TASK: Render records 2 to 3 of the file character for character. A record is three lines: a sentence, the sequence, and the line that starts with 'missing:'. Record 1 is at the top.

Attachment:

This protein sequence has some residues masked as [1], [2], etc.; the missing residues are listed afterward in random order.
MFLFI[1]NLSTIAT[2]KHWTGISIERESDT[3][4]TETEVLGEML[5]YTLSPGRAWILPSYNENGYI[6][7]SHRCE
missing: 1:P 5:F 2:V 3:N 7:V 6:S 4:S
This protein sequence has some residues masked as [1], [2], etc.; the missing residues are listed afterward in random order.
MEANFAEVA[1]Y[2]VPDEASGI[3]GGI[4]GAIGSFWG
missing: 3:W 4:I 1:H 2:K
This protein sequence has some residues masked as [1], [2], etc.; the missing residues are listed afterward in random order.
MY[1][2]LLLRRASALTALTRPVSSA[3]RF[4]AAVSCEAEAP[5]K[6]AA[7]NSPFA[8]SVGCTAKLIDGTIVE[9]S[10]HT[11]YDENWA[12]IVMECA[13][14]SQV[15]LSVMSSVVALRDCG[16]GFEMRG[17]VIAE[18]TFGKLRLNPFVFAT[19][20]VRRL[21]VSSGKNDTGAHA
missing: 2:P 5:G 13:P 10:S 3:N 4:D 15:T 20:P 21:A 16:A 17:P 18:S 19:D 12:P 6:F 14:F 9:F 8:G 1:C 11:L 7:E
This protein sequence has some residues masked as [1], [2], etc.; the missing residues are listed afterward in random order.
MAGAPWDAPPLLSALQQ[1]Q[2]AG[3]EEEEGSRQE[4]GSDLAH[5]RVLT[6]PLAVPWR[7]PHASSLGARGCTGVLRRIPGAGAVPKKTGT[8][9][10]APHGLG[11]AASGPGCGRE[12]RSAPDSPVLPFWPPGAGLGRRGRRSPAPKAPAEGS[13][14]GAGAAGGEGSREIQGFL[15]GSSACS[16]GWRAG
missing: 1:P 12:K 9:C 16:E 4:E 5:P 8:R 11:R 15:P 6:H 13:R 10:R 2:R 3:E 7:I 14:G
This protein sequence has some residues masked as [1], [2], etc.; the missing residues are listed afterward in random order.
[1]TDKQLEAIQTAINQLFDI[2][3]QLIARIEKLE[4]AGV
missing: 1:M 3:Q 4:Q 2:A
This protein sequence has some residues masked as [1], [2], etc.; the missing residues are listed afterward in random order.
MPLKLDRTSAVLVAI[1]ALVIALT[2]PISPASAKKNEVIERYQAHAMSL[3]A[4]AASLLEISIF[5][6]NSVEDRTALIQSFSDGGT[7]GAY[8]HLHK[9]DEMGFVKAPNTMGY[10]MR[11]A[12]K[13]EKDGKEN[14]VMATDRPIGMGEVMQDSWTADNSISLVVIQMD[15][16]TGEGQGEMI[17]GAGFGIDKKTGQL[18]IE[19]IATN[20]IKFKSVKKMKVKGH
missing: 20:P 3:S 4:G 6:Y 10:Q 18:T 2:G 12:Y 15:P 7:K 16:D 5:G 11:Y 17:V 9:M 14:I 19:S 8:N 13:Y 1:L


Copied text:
This protein sequence has some residues masked as [1], [2], etc.; the missing residues are listed afterward in random order.
MEANFAEVA[1]Y[2]VPDEASGI[3]GGI[4]GAIGSFWG
missing: 3:W 4:I 1:H 2:K
This protein sequence has some residues masked as [1], [2], etc.; the missing residues are listed afterward in random order.
MY[1][2]LLLRRASALTALTRPVSSA[3]RF[4]AAVSCEAEAP[5]K[6]AA[7]NSPFA[8]SVGCTAKLIDGTIVE[9]S[10]HT[11]YDENWA[12]IVMECA[13][14]SQV[15]LSVMSSVVALRDCG[16]GFEMRG[17]VIAE[18]TFGKLRLNPFVFAT[19][20]VRRL[21]VSSGKNDTGAHA
missing: 2:P 5:G 13:P 10:S 3:N 4:D 15:T 20:P 21:A 16:A 17:P 18:S 19:D 12:P 6:F 14:F 9:F 8:G 1:C 11:L 7:E